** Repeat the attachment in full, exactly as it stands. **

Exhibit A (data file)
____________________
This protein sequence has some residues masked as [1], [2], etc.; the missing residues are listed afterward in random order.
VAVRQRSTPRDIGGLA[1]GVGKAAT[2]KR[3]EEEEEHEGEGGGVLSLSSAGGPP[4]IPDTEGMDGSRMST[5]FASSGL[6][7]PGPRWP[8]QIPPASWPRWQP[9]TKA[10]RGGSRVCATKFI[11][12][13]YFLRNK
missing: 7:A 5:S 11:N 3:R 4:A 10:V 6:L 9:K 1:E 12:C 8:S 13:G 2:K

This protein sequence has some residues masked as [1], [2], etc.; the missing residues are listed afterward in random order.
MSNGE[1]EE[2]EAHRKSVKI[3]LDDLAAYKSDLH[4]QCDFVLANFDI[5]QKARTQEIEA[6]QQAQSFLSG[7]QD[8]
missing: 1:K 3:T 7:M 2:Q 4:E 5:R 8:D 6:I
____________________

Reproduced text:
This protein sequence has some residues masked as [1], [2], etc.; the missing residues are listed afterward in random order.
VAVRQRSTPRDIGGLA[1]GVGKAAT[2]KR[3]EEEEEHEGEGGGVLSLSSAGGPP[4]IPDTEGMDGSRMST[5]FASSGL[6][7]PGPRWP[8]QIPPASWPRWQP[9]TKA[10]RGGSRVCATKFI[11][12][13]YFLRNK
missing: 7:A 5:S 11:N 3:R 4:A 10:V 6:L 9:K 1:E 12:C 8:S 13:G 2:K

This protein sequence has some residues masked as [1], [2], etc.; the missing residues are listed afterward in random order.
MSNGE[1]EE[2]EAHRKSVKI[3]LDDLAAYKSDLH[4]QCDFVLANFDI[5]QKARTQEIEA[6]QQAQSFLSG[7]QD[8]
missing: 1:K 3:T 7:M 2:Q 4:E 5:R 8:D 6:I